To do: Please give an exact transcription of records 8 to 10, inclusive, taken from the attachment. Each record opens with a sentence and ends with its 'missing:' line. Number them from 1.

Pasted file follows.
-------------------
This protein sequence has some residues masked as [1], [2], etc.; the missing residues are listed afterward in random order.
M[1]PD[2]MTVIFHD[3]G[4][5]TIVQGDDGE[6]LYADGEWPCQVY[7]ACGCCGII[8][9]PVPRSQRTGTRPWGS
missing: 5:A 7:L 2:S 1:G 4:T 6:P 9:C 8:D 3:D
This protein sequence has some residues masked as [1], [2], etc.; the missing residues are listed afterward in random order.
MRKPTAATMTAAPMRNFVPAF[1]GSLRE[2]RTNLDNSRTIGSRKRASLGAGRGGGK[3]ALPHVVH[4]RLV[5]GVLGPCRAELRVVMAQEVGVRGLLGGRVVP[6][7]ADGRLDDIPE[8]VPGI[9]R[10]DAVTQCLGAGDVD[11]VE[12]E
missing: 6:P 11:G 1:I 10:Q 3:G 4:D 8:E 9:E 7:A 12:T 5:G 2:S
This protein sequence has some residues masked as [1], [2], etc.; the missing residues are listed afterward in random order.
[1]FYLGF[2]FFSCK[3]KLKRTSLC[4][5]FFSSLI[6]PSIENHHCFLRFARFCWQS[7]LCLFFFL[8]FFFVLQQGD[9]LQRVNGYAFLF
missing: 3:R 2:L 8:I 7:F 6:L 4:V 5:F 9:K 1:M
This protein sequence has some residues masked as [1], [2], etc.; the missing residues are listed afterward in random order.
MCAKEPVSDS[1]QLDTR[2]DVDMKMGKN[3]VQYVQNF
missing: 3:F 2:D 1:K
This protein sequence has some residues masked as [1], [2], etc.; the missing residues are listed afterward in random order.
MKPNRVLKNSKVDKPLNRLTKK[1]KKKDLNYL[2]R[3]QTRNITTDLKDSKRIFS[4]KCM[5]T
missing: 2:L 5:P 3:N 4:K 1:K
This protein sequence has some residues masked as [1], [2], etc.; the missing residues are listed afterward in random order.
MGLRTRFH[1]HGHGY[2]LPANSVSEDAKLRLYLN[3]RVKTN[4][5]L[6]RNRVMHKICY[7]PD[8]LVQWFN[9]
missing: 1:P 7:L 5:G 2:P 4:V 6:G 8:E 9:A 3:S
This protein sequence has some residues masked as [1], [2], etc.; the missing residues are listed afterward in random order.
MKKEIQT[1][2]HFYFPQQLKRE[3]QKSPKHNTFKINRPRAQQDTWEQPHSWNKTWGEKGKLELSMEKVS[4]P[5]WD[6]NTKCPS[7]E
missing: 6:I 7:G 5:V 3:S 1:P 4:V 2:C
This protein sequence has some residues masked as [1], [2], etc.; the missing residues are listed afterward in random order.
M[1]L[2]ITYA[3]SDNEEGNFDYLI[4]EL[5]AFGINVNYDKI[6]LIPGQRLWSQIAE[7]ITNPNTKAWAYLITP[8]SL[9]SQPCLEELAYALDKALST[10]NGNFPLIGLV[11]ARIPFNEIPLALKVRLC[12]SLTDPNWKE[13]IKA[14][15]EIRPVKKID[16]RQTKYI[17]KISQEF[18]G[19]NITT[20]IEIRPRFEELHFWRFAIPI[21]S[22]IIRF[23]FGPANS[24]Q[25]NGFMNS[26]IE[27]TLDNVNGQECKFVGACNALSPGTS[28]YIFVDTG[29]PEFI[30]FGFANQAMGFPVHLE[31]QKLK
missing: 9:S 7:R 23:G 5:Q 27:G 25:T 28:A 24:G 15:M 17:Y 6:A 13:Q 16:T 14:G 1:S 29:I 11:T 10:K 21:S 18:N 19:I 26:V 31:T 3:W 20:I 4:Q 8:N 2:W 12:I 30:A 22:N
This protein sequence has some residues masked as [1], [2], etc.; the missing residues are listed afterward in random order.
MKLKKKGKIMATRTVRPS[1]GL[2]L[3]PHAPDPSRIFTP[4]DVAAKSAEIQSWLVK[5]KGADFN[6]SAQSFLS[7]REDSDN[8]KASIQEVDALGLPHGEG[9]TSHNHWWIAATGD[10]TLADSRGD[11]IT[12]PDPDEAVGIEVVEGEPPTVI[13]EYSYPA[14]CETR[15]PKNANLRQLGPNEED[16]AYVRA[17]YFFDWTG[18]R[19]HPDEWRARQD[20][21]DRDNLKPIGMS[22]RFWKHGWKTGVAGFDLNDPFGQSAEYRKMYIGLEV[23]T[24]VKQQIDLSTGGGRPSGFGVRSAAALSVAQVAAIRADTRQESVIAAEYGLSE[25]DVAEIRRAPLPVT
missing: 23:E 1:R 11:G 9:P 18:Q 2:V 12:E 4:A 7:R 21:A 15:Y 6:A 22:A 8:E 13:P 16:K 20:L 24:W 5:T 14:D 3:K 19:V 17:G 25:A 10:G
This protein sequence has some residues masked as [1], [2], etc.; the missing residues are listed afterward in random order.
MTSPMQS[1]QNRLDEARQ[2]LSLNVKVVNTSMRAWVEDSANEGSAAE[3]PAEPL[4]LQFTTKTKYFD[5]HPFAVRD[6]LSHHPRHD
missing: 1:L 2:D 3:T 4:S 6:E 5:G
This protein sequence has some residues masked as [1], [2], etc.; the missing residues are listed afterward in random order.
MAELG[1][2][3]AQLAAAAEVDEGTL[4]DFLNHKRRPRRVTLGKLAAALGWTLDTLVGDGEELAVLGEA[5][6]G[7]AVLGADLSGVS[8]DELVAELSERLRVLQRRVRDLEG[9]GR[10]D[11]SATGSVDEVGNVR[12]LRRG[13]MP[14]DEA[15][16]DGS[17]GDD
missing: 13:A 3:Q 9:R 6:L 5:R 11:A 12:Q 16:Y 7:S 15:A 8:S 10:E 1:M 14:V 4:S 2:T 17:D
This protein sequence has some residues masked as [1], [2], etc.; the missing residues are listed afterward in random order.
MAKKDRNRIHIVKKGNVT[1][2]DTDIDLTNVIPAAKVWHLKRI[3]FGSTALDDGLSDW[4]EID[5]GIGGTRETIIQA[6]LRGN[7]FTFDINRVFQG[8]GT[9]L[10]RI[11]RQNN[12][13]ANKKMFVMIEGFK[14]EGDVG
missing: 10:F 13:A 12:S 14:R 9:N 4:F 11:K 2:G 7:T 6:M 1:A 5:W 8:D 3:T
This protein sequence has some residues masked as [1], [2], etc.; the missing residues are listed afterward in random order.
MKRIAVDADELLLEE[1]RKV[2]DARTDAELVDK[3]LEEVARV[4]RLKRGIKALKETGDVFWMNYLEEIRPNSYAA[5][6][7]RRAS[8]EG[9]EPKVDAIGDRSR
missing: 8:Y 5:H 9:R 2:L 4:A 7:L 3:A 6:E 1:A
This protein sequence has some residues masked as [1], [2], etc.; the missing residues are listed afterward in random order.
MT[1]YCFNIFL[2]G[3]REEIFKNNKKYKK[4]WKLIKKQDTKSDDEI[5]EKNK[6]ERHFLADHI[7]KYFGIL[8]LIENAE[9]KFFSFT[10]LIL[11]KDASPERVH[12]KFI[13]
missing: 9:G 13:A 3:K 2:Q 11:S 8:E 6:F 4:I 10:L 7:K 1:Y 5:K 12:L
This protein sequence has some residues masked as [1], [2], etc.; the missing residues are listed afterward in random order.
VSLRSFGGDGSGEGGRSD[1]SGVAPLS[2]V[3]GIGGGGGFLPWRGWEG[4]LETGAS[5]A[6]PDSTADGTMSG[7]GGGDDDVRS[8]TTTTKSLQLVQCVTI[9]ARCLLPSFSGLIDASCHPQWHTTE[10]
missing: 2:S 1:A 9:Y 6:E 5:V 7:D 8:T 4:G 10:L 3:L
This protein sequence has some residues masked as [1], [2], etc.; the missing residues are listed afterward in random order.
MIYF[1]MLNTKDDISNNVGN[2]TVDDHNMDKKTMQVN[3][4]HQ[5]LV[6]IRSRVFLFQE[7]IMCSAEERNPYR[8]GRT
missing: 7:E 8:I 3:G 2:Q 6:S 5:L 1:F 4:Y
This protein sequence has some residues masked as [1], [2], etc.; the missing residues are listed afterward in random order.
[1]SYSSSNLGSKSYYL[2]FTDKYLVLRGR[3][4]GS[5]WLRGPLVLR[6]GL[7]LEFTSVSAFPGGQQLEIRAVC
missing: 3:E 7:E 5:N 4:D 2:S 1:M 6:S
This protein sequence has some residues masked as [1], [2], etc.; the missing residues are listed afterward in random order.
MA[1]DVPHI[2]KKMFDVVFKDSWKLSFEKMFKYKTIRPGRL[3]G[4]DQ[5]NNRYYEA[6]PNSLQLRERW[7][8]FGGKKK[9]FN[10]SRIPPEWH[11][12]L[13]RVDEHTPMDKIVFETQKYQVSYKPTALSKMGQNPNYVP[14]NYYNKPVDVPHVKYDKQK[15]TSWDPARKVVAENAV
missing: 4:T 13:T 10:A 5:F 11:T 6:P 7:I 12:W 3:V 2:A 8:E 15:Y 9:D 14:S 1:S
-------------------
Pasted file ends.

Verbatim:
This protein sequence has some residues masked as [1], [2], etc.; the missing residues are listed afterward in random order.
M[1]L[2]ITYA[3]SDNEEGNFDYLI[4]EL[5]AFGINVNYDKI[6]LIPGQRLWSQIAE[7]ITNPNTKAWAYLITP[8]SL[9]SQPCLEELAYALDKALST[10]NGNFPLIGLV[11]ARIPFNEIPLALKVRLC[12]SLTDPNWKE[13]IKA[14][15]EIRPVKKID[16]RQTKYI[17]KISQEF[18]G[19]NITT[20]IEIRPRFEELHFWRFAIPI[21]S[22]IIRF[23]FGPANS[24]Q[25]NGFMNS[26]IE[27]TLDNVNGQECKFVGACNALSPGTS[28]YIFVDTG[29]PEFI[30]FGFANQAMGFPVHLE[31]QKLK
missing: 9:S 7:R 23:G 5:Q 27:G 25:T 28:A 24:G 15:M 17:Y 6:A 13:Q 16:T 14:G 1:S 29:I 11:T 10:K 21:S 18:N 19:I 26:V 31:T 3:W 20:I 4:Q 8:N 2:W 12:I 30:A 22:N
This protein sequence has some residues masked as [1], [2], etc.; the missing residues are listed afterward in random order.
MKLKKKGKIMATRTVRPS[1]GL[2]L[3]PHAPDPSRIFTP[4]DVAAKSAEIQSWLVK[5]KGADFN[6]SAQSFLS[7]REDSDN[8]KASIQEVDALGLPHGEG[9]TSHNHWWIAATGD[10]TLADSRGD[11]IT[12]PDPDEAVGIEVVEGEPPTVI[13]EYSYPA[14]CETR[15]PKNANLRQLGPNEED[16]AYVRA[17]YFFDWTG[18]R[19]HPDEWRARQD[20][21]DRDNLKPIGMS[22]RFWKHGWKTGVAGFDLNDPFGQSAEYRKMYIGLEV[23]T[24]VKQQIDLSTGGGRPSGFGVRSAAALSVAQVAAIRADTRQESVIAAEYGLSE[25]DVAEIRRAPLPVT
missing: 23:E 1:R 11:G 9:P 18:Q 2:V 12:E 4:A 7:R 21:A 15:Y 6:A 22:A 8:E 13:P 16:K 20:L 24:W 5:T 14:D 3:K 19:V 17:G 25:A 10:G
This protein sequence has some residues masked as [1], [2], etc.; the missing residues are listed afterward in random order.
MTSPMQS[1]QNRLDEARQ[2]LSLNVKVVNTSMRAWVEDSANEGSAAE[3]PAEPL[4]LQFTTKTKYFD[5]HPFAVRD[6]LSHHPRHD
missing: 1:L 2:D 3:T 4:S 6:E 5:G